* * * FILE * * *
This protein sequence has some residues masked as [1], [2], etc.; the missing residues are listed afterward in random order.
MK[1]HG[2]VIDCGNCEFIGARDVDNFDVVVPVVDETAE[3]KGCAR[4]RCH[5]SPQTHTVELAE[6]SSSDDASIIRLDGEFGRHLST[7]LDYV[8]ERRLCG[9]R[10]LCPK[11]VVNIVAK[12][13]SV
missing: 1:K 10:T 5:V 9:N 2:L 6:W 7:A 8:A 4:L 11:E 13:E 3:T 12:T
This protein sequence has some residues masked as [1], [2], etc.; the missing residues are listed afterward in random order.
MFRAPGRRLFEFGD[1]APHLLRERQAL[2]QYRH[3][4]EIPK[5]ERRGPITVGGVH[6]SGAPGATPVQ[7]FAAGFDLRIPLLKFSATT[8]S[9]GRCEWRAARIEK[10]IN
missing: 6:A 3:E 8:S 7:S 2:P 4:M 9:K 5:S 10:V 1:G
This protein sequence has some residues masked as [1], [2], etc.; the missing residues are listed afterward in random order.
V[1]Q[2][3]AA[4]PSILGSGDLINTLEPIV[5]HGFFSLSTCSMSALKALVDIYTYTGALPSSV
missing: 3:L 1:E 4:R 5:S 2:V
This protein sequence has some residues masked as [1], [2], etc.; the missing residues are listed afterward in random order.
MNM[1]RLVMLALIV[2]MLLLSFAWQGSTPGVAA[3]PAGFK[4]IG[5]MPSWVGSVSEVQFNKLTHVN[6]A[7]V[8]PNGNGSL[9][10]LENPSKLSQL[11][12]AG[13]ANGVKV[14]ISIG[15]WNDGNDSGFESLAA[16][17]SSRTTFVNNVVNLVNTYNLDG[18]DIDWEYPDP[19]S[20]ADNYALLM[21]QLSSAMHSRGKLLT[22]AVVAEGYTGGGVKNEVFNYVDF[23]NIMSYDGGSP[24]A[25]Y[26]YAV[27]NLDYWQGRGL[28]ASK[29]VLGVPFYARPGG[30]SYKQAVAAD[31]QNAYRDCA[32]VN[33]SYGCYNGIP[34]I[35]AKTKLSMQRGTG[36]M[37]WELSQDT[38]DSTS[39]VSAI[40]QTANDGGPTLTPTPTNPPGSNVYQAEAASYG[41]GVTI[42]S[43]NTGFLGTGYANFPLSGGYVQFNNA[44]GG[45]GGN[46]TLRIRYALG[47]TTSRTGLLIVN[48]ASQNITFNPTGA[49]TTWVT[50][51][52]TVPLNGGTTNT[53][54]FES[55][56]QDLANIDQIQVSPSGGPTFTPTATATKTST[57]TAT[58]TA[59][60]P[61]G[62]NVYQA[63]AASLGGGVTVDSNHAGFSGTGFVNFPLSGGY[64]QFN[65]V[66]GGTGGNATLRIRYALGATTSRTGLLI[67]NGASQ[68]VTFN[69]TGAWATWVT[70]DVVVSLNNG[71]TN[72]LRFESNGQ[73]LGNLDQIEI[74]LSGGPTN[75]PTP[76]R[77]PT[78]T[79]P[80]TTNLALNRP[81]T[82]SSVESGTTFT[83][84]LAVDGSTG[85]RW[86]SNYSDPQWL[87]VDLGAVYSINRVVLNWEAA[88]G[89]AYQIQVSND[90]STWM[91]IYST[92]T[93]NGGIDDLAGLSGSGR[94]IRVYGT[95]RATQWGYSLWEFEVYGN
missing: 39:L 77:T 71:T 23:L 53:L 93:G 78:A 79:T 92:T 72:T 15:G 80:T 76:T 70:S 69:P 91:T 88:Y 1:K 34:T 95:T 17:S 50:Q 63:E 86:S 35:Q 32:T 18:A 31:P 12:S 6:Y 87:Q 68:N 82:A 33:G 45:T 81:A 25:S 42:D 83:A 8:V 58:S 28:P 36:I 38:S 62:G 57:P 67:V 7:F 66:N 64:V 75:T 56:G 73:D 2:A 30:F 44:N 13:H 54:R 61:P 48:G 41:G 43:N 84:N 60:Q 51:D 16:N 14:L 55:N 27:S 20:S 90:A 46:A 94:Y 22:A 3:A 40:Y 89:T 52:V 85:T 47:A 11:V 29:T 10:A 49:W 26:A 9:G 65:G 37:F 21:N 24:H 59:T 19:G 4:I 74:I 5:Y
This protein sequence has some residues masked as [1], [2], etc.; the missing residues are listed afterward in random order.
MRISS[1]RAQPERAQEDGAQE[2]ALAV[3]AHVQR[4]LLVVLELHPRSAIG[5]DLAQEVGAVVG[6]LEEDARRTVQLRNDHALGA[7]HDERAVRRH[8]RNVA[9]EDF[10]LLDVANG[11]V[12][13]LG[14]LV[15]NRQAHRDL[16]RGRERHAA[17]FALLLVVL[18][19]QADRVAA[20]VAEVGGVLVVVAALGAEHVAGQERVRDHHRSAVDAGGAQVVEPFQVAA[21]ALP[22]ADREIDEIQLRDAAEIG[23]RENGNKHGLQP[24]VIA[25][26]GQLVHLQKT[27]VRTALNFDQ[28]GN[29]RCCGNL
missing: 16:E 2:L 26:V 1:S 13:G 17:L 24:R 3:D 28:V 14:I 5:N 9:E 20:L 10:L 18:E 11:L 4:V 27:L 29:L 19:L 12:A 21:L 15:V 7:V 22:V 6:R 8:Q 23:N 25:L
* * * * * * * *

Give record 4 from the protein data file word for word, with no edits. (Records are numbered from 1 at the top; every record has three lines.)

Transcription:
This protein sequence has some residues masked as [1], [2], etc.; the missing residues are listed afterward in random order.
MNM[1]RLVMLALIV[2]MLLLSFAWQGSTPGVAA[3]PAGFK[4]IG[5]MPSWVGSVSEVQFNKLTHVN[6]A[7]V[8]PNGNGSL[9][10]LENPSKLSQL[11][12]AG[13]ANGVKV[14]ISIG[15]WNDGNDSGFESLAA[16][17]SSRTTFVNNVVNLVNTYNLDG[18]DIDWEYPDP[19]S[20]ADNYALLM[21]QLSSAMHSRGKLLT[22]AVVAEGYTGGGVKNEVFNYVDF[23]NIMSYDGGSP[24]A[25]Y[26]YAV[27]NLDYWQGRGL[28]ASK[29]VLGVPFYARPGG[30]SYKQAVAAD[31]QNAYRDCA[32]VN[33]SYGCYNGIP[34]I[35]AKTKLSMQRGTG[36]M[37]WELSQDT[38]DSTS[39]VSAI[40]QTANDGGPTLTPTPTNPPGSNVYQAEAASYG[41]GVTI[42]S[43]NTGFLGTGYANFPLSGGYVQFNNA[44]GG[45]GGN[46]TLRIRYALG[47]TTSRTGLLIVN[48]ASQNITFNPTGA[49]TTWVT[50][51][52]TVPLNGGTTNT[53][54]FES[55][56]QDLANIDQIQVSPSGGPTFTPTATATKTST[57]TAT[58]TA[59][60]P[61]G[62]NVYQA[63]AASLGGGVTVDSNHAGFSGTGFVNFPLSGGY[64]QFN[65]V[66]GGTGGNATLRIRYALGATTSRTGLLI[67]NGASQ[68]VTFN[69]TGAWATWVT[70]DVVVSLNNG[71]TN[72]LRFESNGQ[73]LGNLDQIEI[74]LSGGPTN[75]PTP[76]R[77]PT[78]T[79]P[80]TTNLALNRP[81]T[82]SSVESGTTFT[83][84]LAVDGSTG[85]RW[86]SNYSDPQWL[87]VDLGAVYSINRVVLNWEAA[88]G[89]AYQIQVSND[90]STWM[91]IYST[92]T[93]NGGIDDLAGLSGSGR[94]IRVYGT[95]RATQWGYSLWEFEVYGN
missing: 39:L 77:T 71:T 23:L 53:L 93:G 78:A 79:T 92:T 72:T 15:G 80:T 76:T 70:S 69:P 91:T 88:Y 1:K 34:T 95:T 17:S 50:Q 63:E 86:S 35:Q 32:T 18:A 31:P 12:S 6:Y 87:Q 68:N 82:A 33:G 45:T 81:A 25:S 42:D 83:A 8:V 58:S 28:P 36:I 38:S 62:G 57:P 67:V 7:F 66:N 64:V 75:T 56:G 73:D 2:A 30:F 44:N 13:H 54:R 61:P 48:G 41:G 43:N 84:N 60:Q 51:D 16:N 14:L 55:N 27:S 20:S 90:A 46:A 94:Y 22:A 3:A 40:Y 89:T 52:V 85:T 47:A 11:V 29:T 10:A 49:W 26:A 9:G 65:G 37:F 21:N 24:H 59:T 19:G 4:I 74:I 5:Y